Thursday…that didn’t seem right. It seamed so very long ago, as if so much had happened to me, too much to fit into a day.
Momentarily, the woman opposite returned to her seat. After glancing out of the window she reached across the table and opened her clenched fist. She held a small box. It was red velvet, the kind that contains engagement rings. ‘Please take this…’
‘I…’ was all I managed before she continued:
‘Give it to Jane, do not open it, she will know what to do.’
They invented the word dumbfounded for that moment!
Moment. Moments in time. My eyes glazed over, as though the fluid didn’t want me to see anything. I was lost in thought. It seemed like I was remembering tomorrow. Events that I had experienced, but couldn’t possibly have happened in such a short period of time.
Eventually, one of my senses started working. I managed a third ‘I…?’.
Soon after, my sight returned. There was no one to talk to, no one to see.
One thing I never do is sleep on trains. Call it paranoia, or whatever, but I’m sure the moment I fall asleep, someone will steel my walkman, or whatever. And so, I fell asleep. Put it down to the beer.
I dreamt about dying and I dreamt about being home, yet the place was not familiar. I recognised nothing and no-one. Yet it felt like home. It had that kind of warmth, like when you return to your childhood haunts as a man, or the comfort from your favourite ice cream.
A place that will always be home.
The inspector shook me awake. ‘Ticket please, Sir.’
‘Sure.’ I reached into my back pocket and slid out my ticket. While he examined it I checked my belongs; walkman, check, tapes, check, mysterious box, check.
What the hell? I tried to open it, but the lid would not budge. The inspector handed me back the punched piece of paper.
‘How long to Cardiff?’ I asked him, as he turned away.
‘Another hour.’ he replied, looking out of the window, pensive.
I spent that hour staring out of the window. It seemed like a popular thing to do. I had a feeling that I knew what had happened. I knew who the old woman was. I knew what I did last night. I knew what was in the box. Something, some part of me was preventing my conscious access to that knowledge.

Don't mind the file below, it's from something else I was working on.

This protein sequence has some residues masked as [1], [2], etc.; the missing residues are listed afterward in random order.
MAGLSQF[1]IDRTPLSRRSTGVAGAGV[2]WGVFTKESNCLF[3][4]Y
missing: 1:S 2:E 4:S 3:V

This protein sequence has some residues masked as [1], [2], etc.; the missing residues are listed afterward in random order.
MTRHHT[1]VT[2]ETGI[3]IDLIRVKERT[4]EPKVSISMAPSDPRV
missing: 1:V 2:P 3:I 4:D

Not the right moment, I concluded. Not yet! But I knew that soon, it would be my moment. My moment in time.
Jane met me at the station. By now, I had recalled that she would. More of my memory stepping forward from the shadows. She looked radiant, but different from how my mind had saw her. It had been several months since her last visit to London, and longer still since I had journeyed to Wales. Perhaps it was the cut of her hair, or maybe she had lost a little weight?
The moment she saw me she bounded up to me, arms spread a millions years wide. She leapt into my arms and kissed me on the cheek.
‘Look at you,’ she said. ‘You look great.’
‘And you my dear.’ I squeezed her again. It was so lovely to have that familiar rock with me. Perhaps I held the embrace a moment too long, or squeezed a little too tight, or perhaps she could feel a tenseness to my body, but like a hawk coming to life in the presence of new prey, she pushed me away.
‘What?’ she asked, as if reading my mind.
‘I have something for you, Jane.’
‘What? No?’ She reacted as if she had been expecting me to say those very words, but maybe not so soon. ‘Oh, Mark, that’s wonderful.’ She jumped into my arms again.
‘Jane? What’s going on?’
‘Don’t you know, don’t you remember yet?’
‘Remember what?’ I was completely baffled, and I was now feeling quite queasy.
‘Give me the box, before you throw up.’ Jane was an excited school girl. She was literally bouncing with glee. I reached into my bag to retrieve the box, the gift from my contact. Following my gesture, her hand was in the bag in a flash. Before I knew it, she had the box open and the diamond ring on her finger.
‘Oh Mark, it’s beautiful!’
‘Huh!’ was about the best I could manage.
Jane grabbed my hand, and picked up my luggage. Anyone watching would have seen the most confused man on the planet being dragged off by the happiest woman.
‘Have you thought about a date, can I tell your parents, here or in London, reception or church…?’ the questions trailed off into the distance, as I was dragged helpless into a new life.
So, now I ‘die’ twice a year. That’s OK, Jane looks after me, making sure no-one whisks me off to the local morgue, just as I look after her when she has to ‘die’. Getting back home only takes a moment in time, but these bodies are so damn useless!
I dream about home most nights now.
And soon, there will be enough of us to have an influence, to start taking over. I hear we even have a representative on the Cabinet.
I ‘died’ just this last week. In my report, I told them it was nearly time for them to send the fleet. It would get here in three or four millennia.
By then Earth will be home.